Bear in mind that just because you have data, it doesn’t mean people will use it to make decisions. If historically the data has been unreliable then it will take time for people to trust it. Additionally, if people are not used to making data-driven decisions, you will need to demonstrate how they can be beneficial in order for them to become a mainstream practice.
Your competition might not be what you think
As we progressed with our experimentation and gradually refined our product proposition, we discovered something new about our competition that took us by surprise. We expected our competition to be external but soon realised that it could also come from within. This made it difficult to get the budget, resources, and approvals we needed to continue.
Up to this point, we had run a series of lean experiments using techniques such as AdWords campaigns, landing pages, and Wizard of Oz tests. These are small, cheap, and disposable. However, it was challenging to develop fast feedback loops. Library Inc had an established place in the market which led them to adopt a risk-averse position by default. This translated to being scared to talk to customers, and having to go through lengthy approval processes to launch every experiment.
In April, our team had to apply for more funding. We were taking the lowest-risk approach for building products, and using the smallest amounts of money as efficiently as possible. Ironically this made it harder to get investment. We were competing against products that were already established and had a more predictable return on investment. In addition to this, the budgeting process was not designed for the small, incremental funding we were asking for.
What we learned
Understand how your organisation feels about launching experiments and start the approval process early to reduce your experiments cycle time. You can reduce the risk to your organisation by getting creative with brand names to protect the reputation. Once experimentation becomes a more established practice, they will become faster and easier to run.
Know your competition, and that includes looking inside your organisation. Understand the budget process and how to present your investment case. Asking for more than what you need can sometimes be a better solution to start with. You can then treat this as your seed investment and use it to incrementally fund your experiments as you progress through your discovery.
The risk for stakeholders
Many months had passed, and we’d achieved a lot. We had discovered and validated a new market opportunity, developed a product proposition which was gaining traction with customers, and built a team with a robust culture of experimentation. We felt we were on the path to success, but then it all came to an abrupt end. Our funding dried up, and the business decided that there was a bigger prize available by funding an exciting new AI product.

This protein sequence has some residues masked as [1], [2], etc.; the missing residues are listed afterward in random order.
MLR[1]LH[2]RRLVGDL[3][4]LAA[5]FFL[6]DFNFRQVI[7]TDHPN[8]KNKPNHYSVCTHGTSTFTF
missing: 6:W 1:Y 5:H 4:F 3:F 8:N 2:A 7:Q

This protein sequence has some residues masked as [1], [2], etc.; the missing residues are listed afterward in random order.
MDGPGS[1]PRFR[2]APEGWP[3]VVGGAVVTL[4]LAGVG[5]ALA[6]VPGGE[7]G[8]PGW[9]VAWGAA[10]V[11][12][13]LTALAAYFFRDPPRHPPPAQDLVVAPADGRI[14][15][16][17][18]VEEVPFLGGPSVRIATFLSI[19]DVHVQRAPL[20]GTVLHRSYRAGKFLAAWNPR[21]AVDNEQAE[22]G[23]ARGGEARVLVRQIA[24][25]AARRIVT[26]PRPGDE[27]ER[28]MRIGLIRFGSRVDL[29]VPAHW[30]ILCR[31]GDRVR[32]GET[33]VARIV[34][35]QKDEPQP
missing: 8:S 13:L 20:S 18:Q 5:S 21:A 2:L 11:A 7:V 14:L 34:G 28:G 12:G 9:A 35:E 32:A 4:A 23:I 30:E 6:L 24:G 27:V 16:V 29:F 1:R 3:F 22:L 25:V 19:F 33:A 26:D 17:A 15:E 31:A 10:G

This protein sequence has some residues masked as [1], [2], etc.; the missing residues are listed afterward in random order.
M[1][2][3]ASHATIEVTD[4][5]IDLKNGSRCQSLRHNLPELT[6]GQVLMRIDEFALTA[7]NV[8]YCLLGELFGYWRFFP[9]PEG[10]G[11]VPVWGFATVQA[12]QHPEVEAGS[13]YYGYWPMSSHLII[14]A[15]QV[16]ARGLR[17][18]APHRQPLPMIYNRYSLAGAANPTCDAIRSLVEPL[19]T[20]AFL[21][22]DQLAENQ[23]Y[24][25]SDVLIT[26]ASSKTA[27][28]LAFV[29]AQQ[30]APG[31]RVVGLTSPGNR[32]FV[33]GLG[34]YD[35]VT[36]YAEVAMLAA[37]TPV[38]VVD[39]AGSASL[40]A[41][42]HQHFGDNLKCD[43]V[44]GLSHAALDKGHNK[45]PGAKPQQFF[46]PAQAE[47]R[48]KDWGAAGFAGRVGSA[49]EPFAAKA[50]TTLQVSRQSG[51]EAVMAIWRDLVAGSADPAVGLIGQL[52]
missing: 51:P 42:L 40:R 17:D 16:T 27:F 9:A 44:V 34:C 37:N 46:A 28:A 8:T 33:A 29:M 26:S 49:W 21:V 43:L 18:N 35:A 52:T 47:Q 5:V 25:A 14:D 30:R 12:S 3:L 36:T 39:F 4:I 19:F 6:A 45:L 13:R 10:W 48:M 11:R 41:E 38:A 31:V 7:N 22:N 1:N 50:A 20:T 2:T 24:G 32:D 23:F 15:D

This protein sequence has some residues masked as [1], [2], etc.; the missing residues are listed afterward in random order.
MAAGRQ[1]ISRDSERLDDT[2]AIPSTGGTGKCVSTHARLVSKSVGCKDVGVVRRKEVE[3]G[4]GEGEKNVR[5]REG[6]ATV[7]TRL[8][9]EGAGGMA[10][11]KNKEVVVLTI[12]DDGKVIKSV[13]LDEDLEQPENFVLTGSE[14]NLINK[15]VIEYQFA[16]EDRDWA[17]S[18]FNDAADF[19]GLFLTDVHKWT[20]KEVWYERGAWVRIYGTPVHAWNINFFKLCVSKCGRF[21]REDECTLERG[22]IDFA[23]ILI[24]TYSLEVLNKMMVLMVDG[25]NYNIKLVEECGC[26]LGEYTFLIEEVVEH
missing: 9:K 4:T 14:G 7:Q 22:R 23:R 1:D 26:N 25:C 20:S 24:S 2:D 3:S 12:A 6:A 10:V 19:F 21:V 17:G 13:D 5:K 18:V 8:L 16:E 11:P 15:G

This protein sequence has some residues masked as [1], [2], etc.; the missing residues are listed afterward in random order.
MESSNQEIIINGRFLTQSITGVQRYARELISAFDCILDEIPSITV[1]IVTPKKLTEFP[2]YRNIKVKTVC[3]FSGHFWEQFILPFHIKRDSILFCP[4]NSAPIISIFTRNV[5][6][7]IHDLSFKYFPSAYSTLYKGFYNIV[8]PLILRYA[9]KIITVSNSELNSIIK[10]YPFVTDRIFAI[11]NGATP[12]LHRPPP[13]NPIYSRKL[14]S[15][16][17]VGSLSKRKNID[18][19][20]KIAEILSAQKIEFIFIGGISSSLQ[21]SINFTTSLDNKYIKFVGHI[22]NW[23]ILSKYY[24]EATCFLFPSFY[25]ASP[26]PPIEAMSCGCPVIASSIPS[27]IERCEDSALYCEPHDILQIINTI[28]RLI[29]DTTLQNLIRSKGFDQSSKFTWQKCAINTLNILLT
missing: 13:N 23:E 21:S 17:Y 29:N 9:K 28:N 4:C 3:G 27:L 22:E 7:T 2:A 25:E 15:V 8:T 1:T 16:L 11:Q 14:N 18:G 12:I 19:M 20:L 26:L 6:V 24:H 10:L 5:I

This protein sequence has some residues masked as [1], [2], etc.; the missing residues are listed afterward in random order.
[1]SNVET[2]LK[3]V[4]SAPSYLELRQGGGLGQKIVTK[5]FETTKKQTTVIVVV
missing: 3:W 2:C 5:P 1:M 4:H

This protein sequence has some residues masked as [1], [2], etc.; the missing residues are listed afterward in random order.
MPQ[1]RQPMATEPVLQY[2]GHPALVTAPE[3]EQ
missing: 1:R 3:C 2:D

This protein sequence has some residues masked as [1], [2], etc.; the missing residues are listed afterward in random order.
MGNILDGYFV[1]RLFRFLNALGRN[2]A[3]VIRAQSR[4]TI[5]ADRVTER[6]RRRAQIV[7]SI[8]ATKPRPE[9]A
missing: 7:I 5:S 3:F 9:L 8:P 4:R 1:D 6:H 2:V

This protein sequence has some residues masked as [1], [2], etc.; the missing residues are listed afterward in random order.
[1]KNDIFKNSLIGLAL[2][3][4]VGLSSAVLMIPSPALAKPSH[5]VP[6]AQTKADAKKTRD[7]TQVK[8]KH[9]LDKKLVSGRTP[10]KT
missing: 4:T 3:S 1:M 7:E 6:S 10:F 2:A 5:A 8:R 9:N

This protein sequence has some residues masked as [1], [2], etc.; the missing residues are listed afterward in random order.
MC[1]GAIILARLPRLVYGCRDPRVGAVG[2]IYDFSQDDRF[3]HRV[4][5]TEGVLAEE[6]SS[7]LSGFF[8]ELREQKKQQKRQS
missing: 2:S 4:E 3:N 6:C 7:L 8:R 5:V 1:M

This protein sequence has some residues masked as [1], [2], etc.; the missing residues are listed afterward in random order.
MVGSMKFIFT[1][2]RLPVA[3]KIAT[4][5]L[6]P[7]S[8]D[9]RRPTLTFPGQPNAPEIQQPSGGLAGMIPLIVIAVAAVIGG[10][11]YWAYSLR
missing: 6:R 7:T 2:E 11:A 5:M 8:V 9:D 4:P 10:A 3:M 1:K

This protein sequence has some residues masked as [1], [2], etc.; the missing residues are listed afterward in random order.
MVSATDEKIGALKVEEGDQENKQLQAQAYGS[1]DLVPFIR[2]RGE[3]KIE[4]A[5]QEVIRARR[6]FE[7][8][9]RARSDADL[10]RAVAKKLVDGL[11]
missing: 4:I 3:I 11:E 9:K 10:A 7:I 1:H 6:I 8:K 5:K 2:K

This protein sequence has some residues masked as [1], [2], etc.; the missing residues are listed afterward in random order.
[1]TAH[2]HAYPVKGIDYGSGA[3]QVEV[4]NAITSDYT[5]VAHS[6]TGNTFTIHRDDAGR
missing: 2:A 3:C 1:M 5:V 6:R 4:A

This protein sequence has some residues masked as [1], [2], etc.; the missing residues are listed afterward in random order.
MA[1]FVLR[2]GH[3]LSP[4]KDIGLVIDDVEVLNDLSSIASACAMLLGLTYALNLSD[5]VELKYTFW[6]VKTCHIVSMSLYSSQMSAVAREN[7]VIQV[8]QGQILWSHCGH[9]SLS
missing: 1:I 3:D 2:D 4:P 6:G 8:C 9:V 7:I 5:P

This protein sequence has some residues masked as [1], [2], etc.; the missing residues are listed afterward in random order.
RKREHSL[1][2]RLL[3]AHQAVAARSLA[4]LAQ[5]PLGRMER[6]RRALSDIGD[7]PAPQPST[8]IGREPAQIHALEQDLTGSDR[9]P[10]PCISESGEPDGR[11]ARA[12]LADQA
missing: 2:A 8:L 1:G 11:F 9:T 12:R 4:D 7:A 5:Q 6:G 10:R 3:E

What we learned
If you are operating within an organisation that doesn't yet have a data-driven culture at its core, it is crucial to have the support of a senior stakeholder who understands the value and cost of lean experimentation.
We believed that the results of our experiments would speak for themselves. However, if your stakeholders are not used to analysing data and seeing incremental improvements, they can find it hard to have confidence in this approach. It can also be risky for their career to lay out data so transparently because it creates the possibility of failing in public.
If you want to take an experimental approach to product development, you need to have the right stakeholder support for the process, not just the results. Depending on your role, you could take different approaches here. Most of us will need to build relationships to support our experimentation aspirations, but you may also be in the position to protect your team and help establish the process.
Every organization is unique, but hopefully, from reading our experience, you can avoid some of the challenges we faced.
There is great value in building products through experimentation. The continual optimization, systematic testing, and incremental validation can help you avoid costly mistakes and enable you to reach your goals faster.
However, as our experience demonstrates, without the right organizational culture, you will constantly be facing challenges from within. If you want to make product experimentation a core capability, you must establish a learning culture. Only then will you be able to focus purely on the work that has the most significant impact.